Verizon, T-Mobile trade barbs over network prowess

5G city
T-Mobile insists sentiment is turning when it comes to network quality in the U.S.
(Getty Images)

During separate appearances at the Citi 2020 Global TMT West Conference in Las Vegas this week, executives from Verizon and T-Mobile made the case for their respective 5G network strategies, one being laser-focused on millimeter wave and the other touting its nationwide capabilities.

Of course, T-Mobile CEO John Legere, who famously refers to his rivals as “dumb and dumber,” wasn’t in the room. He’s set to leave the post in the spring, with T-Mobile President and COO Mike Sievert in line to take over in May. But that doesn’t mean the “un-carrier” is any less intent on stealing the network crown, mainly from Verizon. Sievert, EVP and CFO Braxton Carter and President of Technology Neville Ray were there to sing the praises of their company's strategy. 

Ray said T-Mobile is excited about being the first to launch nationwide 5G. It originally intended to launch in mid-2020, but managed to get it done ahead of schedule. And it wasn’t just about building the network, but making sure the phones were available as well; it launched with two 5G phones capable of using its 600 MHz network, and expects a lot more affordable handsets this year to support its spectrum versus millimeter wave. 

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RELATED: T-Mobile bashes Verizon, AT&T as it lights up nationwide 5G

Of course, T-Mobile currently is using that low-band spectrum, and “for me, it’s just the beginning,” Ray said, noting how T-Mobile wants to close the transaction with Sprint, and build a world-class 5G network with Sprint’s 2.5 GHz mid-band spectrum.

“I want to be sitting here this time next year with you talking about this tremendous network which is literally kicking the ass out of AT&T and Verizon, because their plans cannot match what we can do with the combination with Sprint. We’re ready to go,” he added.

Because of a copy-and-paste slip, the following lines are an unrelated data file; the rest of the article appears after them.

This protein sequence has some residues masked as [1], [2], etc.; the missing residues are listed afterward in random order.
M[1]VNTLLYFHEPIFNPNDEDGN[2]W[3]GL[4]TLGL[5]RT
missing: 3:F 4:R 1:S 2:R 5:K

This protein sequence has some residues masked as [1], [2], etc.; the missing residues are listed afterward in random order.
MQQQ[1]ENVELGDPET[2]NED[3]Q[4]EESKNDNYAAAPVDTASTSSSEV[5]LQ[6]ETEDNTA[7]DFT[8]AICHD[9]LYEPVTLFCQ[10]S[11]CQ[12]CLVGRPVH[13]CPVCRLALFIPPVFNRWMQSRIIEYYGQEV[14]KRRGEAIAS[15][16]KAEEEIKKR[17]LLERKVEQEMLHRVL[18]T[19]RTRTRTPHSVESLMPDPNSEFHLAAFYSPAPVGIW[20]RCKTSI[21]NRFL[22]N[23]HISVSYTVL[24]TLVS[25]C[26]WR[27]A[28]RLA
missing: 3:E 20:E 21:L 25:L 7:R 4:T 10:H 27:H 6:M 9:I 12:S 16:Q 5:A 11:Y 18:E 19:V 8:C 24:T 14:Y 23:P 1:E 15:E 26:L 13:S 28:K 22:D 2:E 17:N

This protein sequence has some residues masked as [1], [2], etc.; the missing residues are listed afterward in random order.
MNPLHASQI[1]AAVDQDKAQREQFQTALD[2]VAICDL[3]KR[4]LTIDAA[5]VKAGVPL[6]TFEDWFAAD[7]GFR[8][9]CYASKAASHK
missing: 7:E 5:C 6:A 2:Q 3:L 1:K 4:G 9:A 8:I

T-Mobile can deliver much faster capability on the phones and much broader reach than “some very fragmented 5G strategies from our competition,” Ray said. “I don’t know how you ever compete with a nationwide map with millimeter wave, for example, which is the Verizon story right now... AT&T chasing our tail as fast as they can to get something up on low band so they have a story to tell.”

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The T-Mobile executives were exuberant after earlier on Tuesday announcing preliminary fourth-quarter results that included 1.9 million total net additions, the 27th quarter in a row where it recorded more than 1 million total net additions. T-Mobile ended the year with a total customer base of 86 million connections.

Sievert also boasted how T-Mobile has the most rapidly decreasing churn in the market, summing it up: “We don’t fear competition. Bring it on. We are the competition.”

Cable disruption

Cable introduces a different dynamic, and that seems to come disproportionately from Verizon, he said. (It’s worth noting that Verizon today announced it will disrupt cable with its new "Mix and Match" Fios internet plans, which is the type of move that T-Mobile has touted in the past.)